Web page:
Brown 'must step in to save building society'

GORDON Brown was last night facing demands to step in to secure the future of Scotland's largest building society.

Calls for the Prime Minister to intervene came after it was revealed the Dunfermline Building Society is poised to report a significant financial loss, which threatens its survival.

The demands for action, from both the Scottish and Westminster parliaments, intensified as hopes faded last night that the Dunfermline would be rescued by either the Yorkshire Building Society or the Nationwide.

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• Peter MacMahon's business blog: Murphy must break his silence over Dunfemline

It is understood both have been in talks with the Fife institution, one of Scotland's oldest mutual lenders, but that these have now come to a halt.

A spokesman for the Nationwide, Britain's largest building society, said it was "not in talks" with the Dunfermline. He refused to say if talks had taken place, echoing comments by the Yorkshire on Wednesday that it did not comment on "speculation".

Talks over the society's future were precipitated as it emerged it was set to record a loss of about 26 million for 2008 when the mutual's results are reported within the next two weeks. That compares with a profit of 2 million the year before.

The Scotsman revealed yesterday that the Dunfermline had been left vulnerable by its exposure to the commercial property market, which has been badly hit by the recession.

If neither of the two English mutuals is willing to go to the rescue of the Dunfermline, it will increase pressure on politicians – who have already stepped in to help beleaguered banks – to act.

Willie Rennie, the Lib Dem MP for Dunfermline and West Fife, called on Mr Brown to step in and said he would be asking for a meeting with the Prime Minister, a fellow Fife MP, to ensure the Dunfermline remains a "strong, mutual and independent Scottish institution".

"I want to explore every avenue possible in order to secure the future for Dunfermline," Mr Rennie said. "We cannot let 150 years of heritage be swept way under Labour's first recession. The business can be a strong concern in the future, but it is incumbent on politicians to help ensure its future."

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Mr Rennie said that help could involve approaching the Bank of England, the Financial Services Authority or the government directly, but he wanted to explore what would best help the Dunfermline, which employs about 240 staff in Scotland.

He said he would also be writing to Jim Murphy, the Scottish Secretary.

Mr Murphy has been briefed on the situation at the Dunfermline and would be likely to take up the issue on behalf of the Prime Minister. Last night, however, a spokesman for Mr Murphy refused to comment.

In contrast, Alex Salmond said he was prepared to intervene in an attempt to head off the threat to the Dunfermline. A spokesman said the First Minister was "ready to do anything" he could to help the society.

He pointed out financial regulation was reserved to Westminster, which restricted the Scottish Government's ability to act in cases such as this. He added, however, that it did have a remit over employment and had a "strong interest" in social housing.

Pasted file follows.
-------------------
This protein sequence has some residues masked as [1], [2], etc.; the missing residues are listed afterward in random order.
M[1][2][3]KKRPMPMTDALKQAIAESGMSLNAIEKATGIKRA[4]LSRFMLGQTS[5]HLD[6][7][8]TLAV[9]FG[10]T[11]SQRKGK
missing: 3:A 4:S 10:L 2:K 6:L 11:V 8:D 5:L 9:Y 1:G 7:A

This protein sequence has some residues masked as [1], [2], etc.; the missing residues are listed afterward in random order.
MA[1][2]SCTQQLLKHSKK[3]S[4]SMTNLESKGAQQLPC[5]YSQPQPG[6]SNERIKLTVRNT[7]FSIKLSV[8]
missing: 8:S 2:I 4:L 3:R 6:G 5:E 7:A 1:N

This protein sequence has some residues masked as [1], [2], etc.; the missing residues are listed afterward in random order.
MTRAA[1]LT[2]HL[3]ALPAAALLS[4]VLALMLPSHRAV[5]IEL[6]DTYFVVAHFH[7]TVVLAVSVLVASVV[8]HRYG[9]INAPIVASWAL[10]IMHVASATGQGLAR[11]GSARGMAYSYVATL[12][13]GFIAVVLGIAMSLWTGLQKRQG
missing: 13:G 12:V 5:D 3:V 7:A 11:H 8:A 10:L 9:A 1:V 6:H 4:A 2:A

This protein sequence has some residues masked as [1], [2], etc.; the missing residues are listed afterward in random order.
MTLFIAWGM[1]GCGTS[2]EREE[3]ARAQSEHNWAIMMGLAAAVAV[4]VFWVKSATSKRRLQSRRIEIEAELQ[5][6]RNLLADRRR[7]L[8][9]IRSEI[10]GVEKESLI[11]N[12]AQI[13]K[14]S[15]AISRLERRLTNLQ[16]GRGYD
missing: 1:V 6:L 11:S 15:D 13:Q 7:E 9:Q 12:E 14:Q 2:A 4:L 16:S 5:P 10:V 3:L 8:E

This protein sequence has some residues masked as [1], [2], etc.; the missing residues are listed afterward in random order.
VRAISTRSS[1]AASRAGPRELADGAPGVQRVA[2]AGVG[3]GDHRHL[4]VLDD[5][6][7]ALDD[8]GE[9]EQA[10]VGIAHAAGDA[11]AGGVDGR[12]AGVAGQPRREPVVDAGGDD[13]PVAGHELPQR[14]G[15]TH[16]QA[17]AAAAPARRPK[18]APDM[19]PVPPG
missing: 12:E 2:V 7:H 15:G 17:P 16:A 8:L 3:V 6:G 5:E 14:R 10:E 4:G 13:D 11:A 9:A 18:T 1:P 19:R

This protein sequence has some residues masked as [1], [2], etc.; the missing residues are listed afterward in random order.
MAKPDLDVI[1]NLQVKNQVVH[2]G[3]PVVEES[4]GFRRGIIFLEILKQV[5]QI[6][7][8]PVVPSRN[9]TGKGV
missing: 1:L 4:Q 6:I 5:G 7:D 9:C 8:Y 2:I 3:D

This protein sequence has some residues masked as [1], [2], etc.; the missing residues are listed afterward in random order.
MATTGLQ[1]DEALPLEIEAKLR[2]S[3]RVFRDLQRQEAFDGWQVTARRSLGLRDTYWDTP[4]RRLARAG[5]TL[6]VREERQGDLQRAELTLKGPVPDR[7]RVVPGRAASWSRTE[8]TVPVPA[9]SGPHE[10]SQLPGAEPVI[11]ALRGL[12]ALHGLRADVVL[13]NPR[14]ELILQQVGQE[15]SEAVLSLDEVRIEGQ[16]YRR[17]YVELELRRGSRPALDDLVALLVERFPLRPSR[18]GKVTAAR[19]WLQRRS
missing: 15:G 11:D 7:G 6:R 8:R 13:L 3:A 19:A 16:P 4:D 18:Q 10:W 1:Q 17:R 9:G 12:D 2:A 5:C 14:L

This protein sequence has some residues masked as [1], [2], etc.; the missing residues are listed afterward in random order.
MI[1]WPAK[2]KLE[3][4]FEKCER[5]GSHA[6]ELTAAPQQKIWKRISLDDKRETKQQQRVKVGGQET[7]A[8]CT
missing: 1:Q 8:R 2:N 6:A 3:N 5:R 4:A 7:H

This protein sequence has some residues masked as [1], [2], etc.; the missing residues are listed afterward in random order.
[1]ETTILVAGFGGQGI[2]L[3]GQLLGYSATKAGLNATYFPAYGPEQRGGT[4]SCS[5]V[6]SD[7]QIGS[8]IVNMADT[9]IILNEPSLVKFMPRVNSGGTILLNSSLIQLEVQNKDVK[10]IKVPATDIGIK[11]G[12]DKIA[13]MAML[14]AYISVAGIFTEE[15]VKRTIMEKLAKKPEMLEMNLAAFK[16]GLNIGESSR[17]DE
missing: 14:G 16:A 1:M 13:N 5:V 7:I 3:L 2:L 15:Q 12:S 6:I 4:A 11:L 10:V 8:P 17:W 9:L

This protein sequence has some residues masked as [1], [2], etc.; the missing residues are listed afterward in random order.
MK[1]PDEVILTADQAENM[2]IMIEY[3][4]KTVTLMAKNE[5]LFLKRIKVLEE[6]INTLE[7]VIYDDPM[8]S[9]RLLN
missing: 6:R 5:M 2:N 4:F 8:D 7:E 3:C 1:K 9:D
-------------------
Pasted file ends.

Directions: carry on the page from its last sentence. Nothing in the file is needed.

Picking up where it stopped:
"Dunfermline Building Society is a very significant player indeed in relation to the provision of social housing," the spokesman said.

And he went on: "Certainly, we would want the Dunfermline Building Society to remain as an independent financial institution. There would be general support for that right across Scotland and we certainly stand ready to do anything that we can do in order to assist with that."

Tavish Scott, the Scottish Liberal Democrat leader – who has been a consistent critic of the Scottish Government over its failure to publicly argue for the retention of HBOS as a viable Scottish institution – went further.

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He said: "This is a clear case for government intervention to ensure we do not lose a solid part of Scotland's financial infrastructure.

"I would be very worried if ministers were not already fully involved in seeing what influence they can bring to bear to retain the Dunfermline's independence. If they are not already involved, then they certainly should be."

Helen Eadie, the Labour MSP for Dunfermline East, said she would meet building society managers as soon as possible to see whether she could help.

"As a Co-operative member, I am particularly concerned, because it is one of the few mutuals remaining in the country," she said. "I would be extremely concerned and will do anything I can."

Ms Eadie said that, had the Dunfermline's debt problems surfaced at the same time as Northern Rock hit trouble, then she would have been more concerned, but because the government now had a more comprehensive system in place to help banks in trouble, she was less worried.

"However, I will write to Dunfermline Building Society and offer any help I can," she added.

Annabel Goldie, the Scottish Tory leader, said: "It's another terrible sign of the scale and depth of Labour's recession. The staff, depositors and mortgage holders need urgent reassurance about the true extent of the problems and any impact they will face."

A spokeswoman for the Dunfermline said it would be "inappropriate" to comment ahead of its results announcement.

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If the Dunfermline did collapse, savings of up to 50,000 would be secure under the UK government's financial services compensation scheme.